Waitress Emily Owen, 19, from Kings Lynn, Norfolk, hanged herself because she was terrified of being isolated and unable to carry on with normal life due to being trapped indoors over coronavirus.
Her family made the decision to turn off her life support while she was in a critical condition in hospital after she attempted to take her own life, an inquest has heard.
She had been looking forward to a bright future when restrictions began as the pandemic spread around the world. Emily then began suffering anxiety and depression. She feared the lockdown would prevent her from being able to work and socialise.
Norfolk coroner’s court heard that her sister had a cough which caused her family to decide to self-isolate in the days prior to her death.
Her father Timothy Owen informed the inquest that his daughter had been diagnosed with autism in 2018 and previously struggled with mental health issues. He said the family were preparing to move to Cornwall and Emily was looking forward to a fresh start.
“She was really excited and looking for a fresh start. Life was really good and the future was looking better for everyone.
“The straw that broke the camel’s back was the restrictions – just being unable to cope with the restrictions, which is happening to a range of people in the UK at the moment.
“She was concerned she was going to lose her freedom and independence, not being able to go to work and the gym or drive and get out,” he said.
Mr Owen said Emily had wanted to go for a drive on the morning of her death but was told because her sister had a cough the family were isolating so she couldn’t go.
Jacqueline Lake, the senior coroner, recorded a verdict of suicide yesterday and said: “The Covid-19 pandemic struck and this caused Emily a lot of worry and distress. She was worried she was not able to go out, having had a taste of freedom and independence.”
Emily was found in a critical condition on Wednesday, March 18 by her mother and sister at their family home in Shouldham, Norfolk.
Her sister Annabel, 21, posted a tribute online after her death in which she said: “Emily was very concerned about coronavirus itself but more concerned about the mental health impact of isolation and the fear of the unknown. We are all absolutely devastated but also immensely proud of everything she achieved in her life.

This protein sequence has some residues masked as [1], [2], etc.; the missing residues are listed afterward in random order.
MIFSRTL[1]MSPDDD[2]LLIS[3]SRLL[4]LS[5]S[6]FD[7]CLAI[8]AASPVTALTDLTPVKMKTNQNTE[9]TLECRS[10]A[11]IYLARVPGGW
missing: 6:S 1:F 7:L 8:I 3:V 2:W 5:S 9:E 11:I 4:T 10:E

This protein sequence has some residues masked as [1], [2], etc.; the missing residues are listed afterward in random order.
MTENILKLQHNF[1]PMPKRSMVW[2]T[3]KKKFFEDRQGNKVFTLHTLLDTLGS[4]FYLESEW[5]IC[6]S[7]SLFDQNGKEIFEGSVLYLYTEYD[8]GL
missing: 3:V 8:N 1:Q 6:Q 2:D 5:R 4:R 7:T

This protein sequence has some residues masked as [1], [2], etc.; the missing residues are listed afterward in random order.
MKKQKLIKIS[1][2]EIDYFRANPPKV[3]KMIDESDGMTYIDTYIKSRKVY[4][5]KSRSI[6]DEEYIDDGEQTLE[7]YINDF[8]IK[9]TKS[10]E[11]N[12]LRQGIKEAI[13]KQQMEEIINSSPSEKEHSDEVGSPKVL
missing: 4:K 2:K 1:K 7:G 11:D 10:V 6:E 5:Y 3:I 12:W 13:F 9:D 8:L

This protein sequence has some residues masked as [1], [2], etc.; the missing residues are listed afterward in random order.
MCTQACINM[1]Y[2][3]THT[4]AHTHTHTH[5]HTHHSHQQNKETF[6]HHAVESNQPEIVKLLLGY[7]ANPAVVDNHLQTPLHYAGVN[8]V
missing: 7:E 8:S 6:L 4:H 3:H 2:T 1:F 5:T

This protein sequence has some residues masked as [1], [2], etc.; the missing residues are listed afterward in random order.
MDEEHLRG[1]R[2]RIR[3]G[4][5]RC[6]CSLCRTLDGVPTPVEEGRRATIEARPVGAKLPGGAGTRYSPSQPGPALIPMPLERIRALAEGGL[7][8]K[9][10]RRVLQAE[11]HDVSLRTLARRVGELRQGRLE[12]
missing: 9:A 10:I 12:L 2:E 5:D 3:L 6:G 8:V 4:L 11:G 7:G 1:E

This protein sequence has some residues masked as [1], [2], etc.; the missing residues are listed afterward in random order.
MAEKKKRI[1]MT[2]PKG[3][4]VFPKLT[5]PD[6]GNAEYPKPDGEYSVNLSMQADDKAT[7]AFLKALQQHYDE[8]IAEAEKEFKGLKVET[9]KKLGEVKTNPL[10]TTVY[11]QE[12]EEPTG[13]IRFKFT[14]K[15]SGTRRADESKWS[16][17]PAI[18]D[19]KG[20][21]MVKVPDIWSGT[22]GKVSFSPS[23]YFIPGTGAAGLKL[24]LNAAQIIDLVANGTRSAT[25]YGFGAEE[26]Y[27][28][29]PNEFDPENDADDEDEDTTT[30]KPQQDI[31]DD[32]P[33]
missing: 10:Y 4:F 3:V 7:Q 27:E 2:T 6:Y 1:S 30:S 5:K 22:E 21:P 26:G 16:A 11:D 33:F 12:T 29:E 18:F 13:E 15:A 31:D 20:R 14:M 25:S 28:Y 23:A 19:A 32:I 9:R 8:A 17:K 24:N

“So many people have messaged us saying how Emily helped them through hard times of their own, and we had no idea how much positive impact she had on those around her.
“Few people are aware but four years ago she was diagnosed with high-functioning autism and had a daily battle to fit in and conform to social norms.
“She didn’t want anyone to know, but now she has gone we want to make people know that autism comes in all shapes and sizes.”
The King’s Arms in Shouldham, West Norfolk, launched a just giving fundraiser in her memory for Norfolk and Waveney Mind, the mental health charity that believes no one should have to face a mental problem alone.
Her work colleagues also paid tribute to her and wrote: “Our beautiful, funny, charming and talented team mate Emily tried to take her own life.” adding that the decision was made to turn off her life support “which gives the hospital time to prepare for organ donation, something she signed up for when she was only 12 years old. That sums her up, always so caring and thoughtful about other people.
“We are heartbroken that we won’t see her breeze through our doors like a tornado of energy again, or hear her distinctive laugh, she was a big part of our team and we will miss her enormously.”
Emily struggled to cope with being alone inside, all her plans being cancelled and “her world closing in.”
She had warned others before her death: “More people will die from suicide during this than the virus itself.”
Her family want more support and awareness for people who will struggle with mental health problems over coronavirus isolation.
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